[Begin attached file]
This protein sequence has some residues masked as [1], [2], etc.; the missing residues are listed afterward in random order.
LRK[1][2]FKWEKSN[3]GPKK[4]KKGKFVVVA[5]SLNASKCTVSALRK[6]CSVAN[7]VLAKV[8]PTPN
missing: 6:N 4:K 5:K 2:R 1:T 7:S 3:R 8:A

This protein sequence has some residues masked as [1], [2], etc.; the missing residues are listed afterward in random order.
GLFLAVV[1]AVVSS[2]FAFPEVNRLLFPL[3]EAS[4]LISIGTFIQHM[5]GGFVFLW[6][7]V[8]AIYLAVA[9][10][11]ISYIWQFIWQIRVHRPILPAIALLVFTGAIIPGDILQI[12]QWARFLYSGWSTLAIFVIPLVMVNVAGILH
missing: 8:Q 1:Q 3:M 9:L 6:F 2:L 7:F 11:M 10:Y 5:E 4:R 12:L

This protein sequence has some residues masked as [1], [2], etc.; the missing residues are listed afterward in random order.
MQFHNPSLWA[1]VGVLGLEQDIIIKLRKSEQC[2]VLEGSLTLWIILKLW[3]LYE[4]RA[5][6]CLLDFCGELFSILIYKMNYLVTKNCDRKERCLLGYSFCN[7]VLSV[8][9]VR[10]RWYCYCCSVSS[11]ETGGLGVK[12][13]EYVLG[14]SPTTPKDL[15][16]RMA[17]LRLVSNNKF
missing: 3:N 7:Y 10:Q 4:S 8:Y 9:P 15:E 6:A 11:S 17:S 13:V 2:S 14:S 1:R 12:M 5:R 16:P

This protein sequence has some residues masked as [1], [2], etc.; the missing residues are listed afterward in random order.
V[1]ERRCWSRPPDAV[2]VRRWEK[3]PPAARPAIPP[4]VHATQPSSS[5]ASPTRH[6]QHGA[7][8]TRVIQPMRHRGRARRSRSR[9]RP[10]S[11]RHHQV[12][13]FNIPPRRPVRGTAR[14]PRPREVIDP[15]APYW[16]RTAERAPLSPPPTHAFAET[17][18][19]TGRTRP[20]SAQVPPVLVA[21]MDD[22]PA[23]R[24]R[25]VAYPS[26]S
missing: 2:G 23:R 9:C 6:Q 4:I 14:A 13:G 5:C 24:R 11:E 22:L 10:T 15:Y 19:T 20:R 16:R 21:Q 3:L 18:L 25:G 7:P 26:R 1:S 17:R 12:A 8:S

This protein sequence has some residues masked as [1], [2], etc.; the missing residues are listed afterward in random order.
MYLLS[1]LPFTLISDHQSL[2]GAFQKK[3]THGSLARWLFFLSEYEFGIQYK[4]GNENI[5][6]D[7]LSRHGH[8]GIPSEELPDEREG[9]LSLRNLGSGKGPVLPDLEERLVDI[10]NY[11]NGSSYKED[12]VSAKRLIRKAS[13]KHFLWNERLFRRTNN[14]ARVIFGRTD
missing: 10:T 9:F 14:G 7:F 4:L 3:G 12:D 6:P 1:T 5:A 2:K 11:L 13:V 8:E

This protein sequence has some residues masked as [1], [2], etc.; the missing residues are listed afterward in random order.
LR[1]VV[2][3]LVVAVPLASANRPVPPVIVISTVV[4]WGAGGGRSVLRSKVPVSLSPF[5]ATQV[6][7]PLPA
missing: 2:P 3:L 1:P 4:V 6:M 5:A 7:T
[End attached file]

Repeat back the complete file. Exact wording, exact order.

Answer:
This protein sequence has some residues masked as [1], [2], etc.; the missing residues are listed afterward in random order.
LRK[1][2]FKWEKSN[3]GPKK[4]KKGKFVVVA[5]SLNASKCTVSALRK[6]CSVAN[7]VLAKV[8]PTPN
missing: 6:N 4:K 5:K 2:R 1:T 7:S 3:R 8:A

This protein sequence has some residues masked as [1], [2], etc.; the missing residues are listed afterward in random order.
GLFLAVV[1]AVVSS[2]FAFPEVNRLLFPL[3]EAS[4]LISIGTFIQHM[5]GGFVFLW[6][7]V[8]AIYLAVA[9][10][11]ISYIWQFIWQIRVHRPILPAIALLVFTGAIIPGDILQI[12]QWARFLYSGWSTLAIFVIPLVMVNVAGILH
missing: 8:Q 1:Q 3:M 9:L 6:F 2:L 7:F 11:M 10:Y 5:E 4:R 12:L

This protein sequence has some residues masked as [1], [2], etc.; the missing residues are listed afterward in random order.
MQFHNPSLWA[1]VGVLGLEQDIIIKLRKSEQC[2]VLEGSLTLWIILKLW[3]LYE[4]RA[5][6]CLLDFCGELFSILIYKMNYLVTKNCDRKERCLLGYSFCN[7]VLSV[8][9]VR[10]RWYCYCCSVSS[11]ETGGLGVK[12][13]EYVLG[14]SPTTPKDL[15][16]RMA[17]LRLVSNNKF
missing: 3:N 7:Y 10:Q 4:S 8:Y 9:P 15:E 6:A 11:S 17:S 13:V 2:S 14:S 1:R 12:M 5:R 16:P

This protein sequence has some residues masked as [1], [2], etc.; the missing residues are listed afterward in random order.
V[1]ERRCWSRPPDAV[2]VRRWEK[3]PPAARPAIPP[4]VHATQPSSS[5]ASPTRH[6]QHGA[7][8]TRVIQPMRHRGRARRSRSR[9]RP[10]S[11]RHHQV[12][13]FNIPPRRPVRGTAR[14]PRPREVIDP[15]APYW[16]RTAERAPLSPPPTHAFAET[17][18][19]TGRTRP[20]SAQVPPVLVA[21]MDD[22]PA[23]R[24]R[25]VAYPS[26]S
missing: 2:G 23:R 9:C 6:Q 4:I 14:A 13:G 5:C 24:R 11:E 22:L 10:T 15:Y 19:T 20:R 16:R 21:Q 3:L 18:L 25:G 7:P 26:R 1:S 17:R 12:A 8:S

This protein sequence has some residues masked as [1], [2], etc.; the missing residues are listed afterward in random order.
MYLLS[1]LPFTLISDHQSL[2]GAFQKK[3]THGSLARWLFFLSEYEFGIQYK[4]GNENI[5][6]D[7]LSRHGH[8]GIPSEELPDEREG[9]LSLRNLGSGKGPVLPDLEERLVDI[10]NY[11]NGSSYKED[12]VSAKRLIRKAS[13]KHFLWNERLFRRTNN[14]ARVIFGRTD
missing: 10:T 9:F 14:G 7:F 4:L 3:G 12:D 6:P 1:T 5:A 2:K 11:L 13:V 8:E

This protein sequence has some residues masked as [1], [2], etc.; the missing residues are listed afterward in random order.
LR[1]VV[2][3]LVVAVPLASANRPVPPVIVISTVV[4]WGAGGGRSVLRSKVPVSLSPF[5]ATQV[6][7]PLPA
missing: 2:P 3:L 1:P 4:V 6:M 5:A 7:T